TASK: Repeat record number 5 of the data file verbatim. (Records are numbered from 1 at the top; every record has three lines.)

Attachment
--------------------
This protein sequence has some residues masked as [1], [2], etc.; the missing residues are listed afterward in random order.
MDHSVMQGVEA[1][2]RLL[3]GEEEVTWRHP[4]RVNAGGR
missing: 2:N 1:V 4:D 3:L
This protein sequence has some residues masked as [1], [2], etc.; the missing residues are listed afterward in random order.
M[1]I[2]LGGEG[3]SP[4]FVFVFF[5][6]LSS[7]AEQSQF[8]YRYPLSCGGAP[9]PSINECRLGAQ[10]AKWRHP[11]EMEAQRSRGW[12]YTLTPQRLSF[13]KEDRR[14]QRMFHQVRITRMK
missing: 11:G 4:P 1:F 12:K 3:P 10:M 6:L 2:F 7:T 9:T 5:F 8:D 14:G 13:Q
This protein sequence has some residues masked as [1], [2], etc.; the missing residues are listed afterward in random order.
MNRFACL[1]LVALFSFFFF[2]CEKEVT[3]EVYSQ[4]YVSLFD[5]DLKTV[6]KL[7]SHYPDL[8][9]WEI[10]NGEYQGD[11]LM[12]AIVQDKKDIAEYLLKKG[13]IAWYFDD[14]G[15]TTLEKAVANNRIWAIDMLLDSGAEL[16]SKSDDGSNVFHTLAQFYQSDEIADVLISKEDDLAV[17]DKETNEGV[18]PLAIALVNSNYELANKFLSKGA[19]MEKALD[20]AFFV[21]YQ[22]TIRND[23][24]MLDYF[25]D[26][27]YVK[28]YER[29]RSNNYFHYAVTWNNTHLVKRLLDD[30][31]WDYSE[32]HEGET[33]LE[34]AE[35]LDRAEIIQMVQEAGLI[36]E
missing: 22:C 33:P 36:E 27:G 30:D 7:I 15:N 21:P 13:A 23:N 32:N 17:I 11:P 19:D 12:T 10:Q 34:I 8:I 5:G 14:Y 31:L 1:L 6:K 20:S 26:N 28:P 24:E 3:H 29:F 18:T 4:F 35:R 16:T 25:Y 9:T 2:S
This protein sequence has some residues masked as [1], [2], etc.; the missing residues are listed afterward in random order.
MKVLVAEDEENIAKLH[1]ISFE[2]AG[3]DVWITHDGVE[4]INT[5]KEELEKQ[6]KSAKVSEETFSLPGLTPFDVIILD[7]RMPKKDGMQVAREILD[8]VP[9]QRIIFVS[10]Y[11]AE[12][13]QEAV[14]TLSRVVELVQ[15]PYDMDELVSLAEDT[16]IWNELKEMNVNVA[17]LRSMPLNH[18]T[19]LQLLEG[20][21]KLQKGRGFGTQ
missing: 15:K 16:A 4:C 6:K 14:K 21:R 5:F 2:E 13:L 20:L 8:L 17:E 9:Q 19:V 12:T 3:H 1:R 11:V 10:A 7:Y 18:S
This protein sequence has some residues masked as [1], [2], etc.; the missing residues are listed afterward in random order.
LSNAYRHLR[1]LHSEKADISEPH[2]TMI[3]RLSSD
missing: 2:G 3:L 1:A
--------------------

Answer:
This protein sequence has some residues masked as [1], [2], etc.; the missing residues are listed afterward in random order.
LSNAYRHLR[1]LHSEKADISEPH[2]TMI[3]RLSSD
missing: 2:G 3:L 1:A